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The trouble with (Twitter) lists…

Henry Elliss
Henry Elliss
Managing Director
20 November 2009


twitter-lists

Considering my recent post “Trusting you life to digital – am I paranoid?” and the response it got (in a nutshell – yes, I am being paranoid!) it may come as no surprise to you that Twitter‘s recent roll-out of their new “lists” functionality has got my paranoia radar spinning – but I’m finding it hard to figure out exactly why.

633630631258716708-paranoiaA quick Google search for “twitter list issues” will give you any number of blog posts listing problems with the new service – some of which are valid, some of which aren’t. This post for instance says that you can’t add people to a list if you’re not following them – but I know for a fact that this isn’t true (though it may be a recent change, to be fair). This post makes the valid point that using “listed” as a metric for authority can be very misleading. But neither of these, or indeed any of the other issues I’ve found, are making me paranoid.

There’s another big issue with lists that I’ve spotted, which will be particularly difficult for brands to work around if they’re being followed largely by list users – that is, when you’re being followed via a list, you can’t DM any of the people following you. For a brand, being able to direct-message (i.e. send a private post) to a consumer who is following you can be a great way to resolve issues, particularly sensitive ones, without having to have the solution (or particular private details) aired to all and sundry.

article-1189706-000B5A5B00000258-68_233x371I think the thing that makes me most concerned about relying on lists is very similar to the Spotify issue I talked about in my previous paranoia-themed blog – essentially, the list’s creator can add and remove people from it at will, without the list’s followers every knowing. If I, for instance, decide to prune a few of my Social Media-related friends and instead go with a list called “Social Media experts”, there’s a definite benefit to using this method – not least of all, the author can add new people to the list that I might not have thought to even investigate. But they can also remove people freely, and unless I’ve got a Dominic O’brien sized memory, I could be deprived of the tweets of a number of people without ever spotting their disappearance.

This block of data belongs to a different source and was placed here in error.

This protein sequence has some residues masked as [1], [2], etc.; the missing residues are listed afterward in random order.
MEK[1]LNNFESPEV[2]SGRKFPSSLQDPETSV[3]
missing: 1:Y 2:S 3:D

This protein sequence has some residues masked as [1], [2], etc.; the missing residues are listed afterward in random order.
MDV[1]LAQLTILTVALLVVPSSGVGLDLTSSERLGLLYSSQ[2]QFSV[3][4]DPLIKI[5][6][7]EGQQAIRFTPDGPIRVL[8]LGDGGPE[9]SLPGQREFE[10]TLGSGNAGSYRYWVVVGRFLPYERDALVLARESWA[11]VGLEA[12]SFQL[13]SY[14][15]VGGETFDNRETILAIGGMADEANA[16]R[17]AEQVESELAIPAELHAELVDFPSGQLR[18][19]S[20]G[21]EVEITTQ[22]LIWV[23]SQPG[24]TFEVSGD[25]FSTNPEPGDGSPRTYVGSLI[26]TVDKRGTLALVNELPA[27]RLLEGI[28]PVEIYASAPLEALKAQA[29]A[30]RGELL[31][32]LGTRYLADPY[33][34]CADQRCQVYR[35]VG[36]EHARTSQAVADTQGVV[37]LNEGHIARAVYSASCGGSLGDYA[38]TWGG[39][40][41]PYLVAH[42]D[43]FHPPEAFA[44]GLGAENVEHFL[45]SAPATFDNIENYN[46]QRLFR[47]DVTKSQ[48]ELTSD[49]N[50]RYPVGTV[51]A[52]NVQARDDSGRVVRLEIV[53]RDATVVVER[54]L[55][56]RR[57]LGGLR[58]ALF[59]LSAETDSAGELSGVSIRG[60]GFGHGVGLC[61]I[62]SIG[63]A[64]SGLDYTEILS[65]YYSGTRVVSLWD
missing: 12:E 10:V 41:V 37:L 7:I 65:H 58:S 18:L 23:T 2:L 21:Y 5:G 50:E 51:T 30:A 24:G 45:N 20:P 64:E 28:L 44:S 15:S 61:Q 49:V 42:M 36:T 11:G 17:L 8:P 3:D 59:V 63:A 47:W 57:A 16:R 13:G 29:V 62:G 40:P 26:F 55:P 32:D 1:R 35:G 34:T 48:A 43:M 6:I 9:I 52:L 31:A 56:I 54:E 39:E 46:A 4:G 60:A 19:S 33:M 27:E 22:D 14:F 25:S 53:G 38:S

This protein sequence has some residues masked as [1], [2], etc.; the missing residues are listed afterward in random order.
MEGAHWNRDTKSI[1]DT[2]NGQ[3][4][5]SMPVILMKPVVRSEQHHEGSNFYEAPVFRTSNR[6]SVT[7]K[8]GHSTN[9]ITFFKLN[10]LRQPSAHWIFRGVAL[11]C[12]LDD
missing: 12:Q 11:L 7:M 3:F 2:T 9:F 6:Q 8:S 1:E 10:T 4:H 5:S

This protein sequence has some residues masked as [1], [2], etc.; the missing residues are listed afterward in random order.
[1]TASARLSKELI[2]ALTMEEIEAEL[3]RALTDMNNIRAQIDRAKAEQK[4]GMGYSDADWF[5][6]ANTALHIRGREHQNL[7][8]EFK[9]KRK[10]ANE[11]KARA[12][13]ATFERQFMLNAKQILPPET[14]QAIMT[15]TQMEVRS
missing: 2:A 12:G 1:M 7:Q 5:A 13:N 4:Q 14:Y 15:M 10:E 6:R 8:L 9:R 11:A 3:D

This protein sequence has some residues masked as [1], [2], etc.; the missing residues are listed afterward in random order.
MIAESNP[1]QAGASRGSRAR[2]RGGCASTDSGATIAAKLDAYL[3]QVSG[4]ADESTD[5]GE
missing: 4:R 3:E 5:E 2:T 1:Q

The obvious come-back to this slightly panicked concern is that a person could stop tweeting and I’d never really notice a lack-of-tweets in my stream because there is so much other stuff going on. But at least the person in this example has actively chosen to stop tweeting – if they had been removed from a list without my knowledge, it might just have been due to a petty falling-out, or a person changing jobs and thus taking a competitor off their list.

Okay, maybe I’m being too paranoid – I did warn you of that at the start! But I think there are definitely some kinks to the list system that need ironing out before I trust my follow-choices to it completely.

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